O Clouds Unfold

O Clouds Unfold

This week’s choice is “And did those feet in ancient time” by William Blake—the words which, set to music by Hubert Parry, constitute the song “Jerusalem” that is sung at the Last Night of the Proms.

Bring me my Bow of burning gold:
Bring me my Arrows of desire:
Bring me my Spear: O clouds unfold:
Bring me my Chariot of fire!

William Blake (1757—1827)

Poem 286. And did those feet in ancient time

And did those feet in ancient time,
Walk upon Englands mountains green:
And was the holy Lamb of God,
On Englands pleasant pastures seen!

And did the Countenance Divine,
Shine forth upon our clouded hills?
And was Jerusalem builded here,
Among these dark Satanic Mills?

Bring me my Bow of burning gold:
Bring me my Arrows of desire:
Bring me my Spear: O clouds unfold:
Bring me my Chariot of fire!

I will not cease from Mental Fight,
Nor shall my Sword sleep in my hand:
Till we have built Jerusalem,
In Englands green & pleasant Land.

Blake’s poem is closely associated with several activities at the heart of English life: the Last Night of the Proms, the closing of the annual conference of the Labour Party (though it has been sung at the conferences of every major UK political party), meetings of the Women’s Institute, the England cricket team’s home test matches. It has even been proposed as an official alternative national anthem.

The music was composed by Hubert Parry in 1916 for a meeting of the Fight for Right movement but Parry had misgivings over the movement and banned them from using the music. The song might have been withdrawn from public use altogether if the Suffragette movement had not adopted it—Parry was delighted and assigned the copyright to the National Union of Women’s Suffrage Societies. When that organisation was wound up, his executors reassigned the copyright to the Women’s Institutes, who retained it until it entered the public domain in 1968. The orchestration now used is by Sir Edward Elgar.

The words, of course, are much older, having been written by Blake as part of the preface to his poem about John Milton (who also considered the concepts of heaven and hell in Paradise Lost).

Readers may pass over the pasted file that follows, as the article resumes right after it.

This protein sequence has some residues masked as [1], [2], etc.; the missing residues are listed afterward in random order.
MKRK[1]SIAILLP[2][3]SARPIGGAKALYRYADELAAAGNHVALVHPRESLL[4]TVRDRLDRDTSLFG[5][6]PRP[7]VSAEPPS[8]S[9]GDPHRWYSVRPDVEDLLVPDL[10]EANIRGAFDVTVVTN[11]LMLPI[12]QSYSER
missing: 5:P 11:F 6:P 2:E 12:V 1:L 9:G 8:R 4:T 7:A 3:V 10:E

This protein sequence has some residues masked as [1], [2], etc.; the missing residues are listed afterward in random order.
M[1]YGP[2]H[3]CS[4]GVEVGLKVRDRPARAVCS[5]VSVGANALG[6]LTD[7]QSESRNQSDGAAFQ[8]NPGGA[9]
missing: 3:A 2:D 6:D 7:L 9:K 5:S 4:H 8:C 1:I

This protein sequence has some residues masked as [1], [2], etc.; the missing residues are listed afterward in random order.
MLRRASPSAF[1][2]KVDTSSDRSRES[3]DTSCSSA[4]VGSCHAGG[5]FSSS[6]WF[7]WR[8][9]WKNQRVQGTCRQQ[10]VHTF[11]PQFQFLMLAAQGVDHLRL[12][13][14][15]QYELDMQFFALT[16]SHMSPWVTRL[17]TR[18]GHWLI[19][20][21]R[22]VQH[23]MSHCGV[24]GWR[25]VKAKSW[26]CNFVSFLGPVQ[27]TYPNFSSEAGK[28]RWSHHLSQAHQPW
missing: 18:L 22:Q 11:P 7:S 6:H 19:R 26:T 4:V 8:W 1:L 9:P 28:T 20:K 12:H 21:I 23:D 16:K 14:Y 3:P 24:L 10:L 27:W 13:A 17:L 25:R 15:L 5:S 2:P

The poem opens with two stanzas of questions: Blake asks if the ancient legend that Joseph of Arimathea visited Glastonbury accompanied by the young Jesus “the holy Lamb of God” might be true: “And did those feet”—Jesus’s feet—“walk upon Englands mountains green” (note that Blake omitted the apostrophe in Englands, it isn’t a typo on my part).

Were the hills of England, clouded as ever by the grey rain, made brilliant and beautiful by his gaze, and was the holy city of Jerusalem, one of the key places of Christianity, a temporary fixture in the landscape thanks to the presence of Jesus? The tone of these stanzas are of wonder—perhaps amazement that such shabbiness (as Blake saw the industrial landscape) could ever be nullified.

The third stanza becomes more active: Blake invokes the imagery of war: bows and arrows, spears and chariots, but also more religious imagery (this time from the Old Testament) of burning chariots disclosed by the parting clouds—a reference to Elijah and other prophets who ascended to heaven on chariots of fire.

The fourth stanza is the culmination: Blake says he will never rest from “Mental Fight”—argument and debate—nor physical action “Nor shall my Sword sleep in my hand” until the principles and tenets of Christianity are deeply embedded in “Englands green and pleasant land”.

Blake’s poem isn’t really about building a new religious centre in our “green and pleasant land”—it’s about the repression and poverty that the Industrial Revolution brought with its “dark Satanic mills” and the hope that these evils could be countered by the creation of a utopian society where all are cared for. I imagine Blake would have been heartened by the creation of the Welfare State, though much of the rest of modern life would probably have distressed and depressed him.

Blake’s poems are often allegorical—he espoused views that were unpopular and often unpatriotic in his day, and so he was careful how he expressed his opinions, generally cloaking them in Protestant imagery as he does here. He was charged with high treason in 1803 but was fortunate to be acquitted—this trial was based on comments he had made, rather than anything written. In this case, he isn’t advocating armed struggle but striving unceasingly to bring about the new Jerusalem.

I like it because it has such strong imagery, it has an underlying message and because I’ve always enjoyed hearing it sung during the Proms. I also remember Michael Flanders saying in one of his monologues, “What English national song have we got? Jerusalem!”

The popularity of the song and therefore the poem is underscored by the fact that phrases from the poem have passed into the language: “chariots of fire”, “green and pleasant land”, “dark Satanic mills” have all found niches.

The song is so popular that good spoken versions of the poem are hard to find, so I’ll simply link to this year’s rendition during the Last Night of the Proms.


  • Read about the poem at Wikipedia.
  • Watch the performance of “Jerusalem” at the Last Night of the Proms 2023 on YouTube.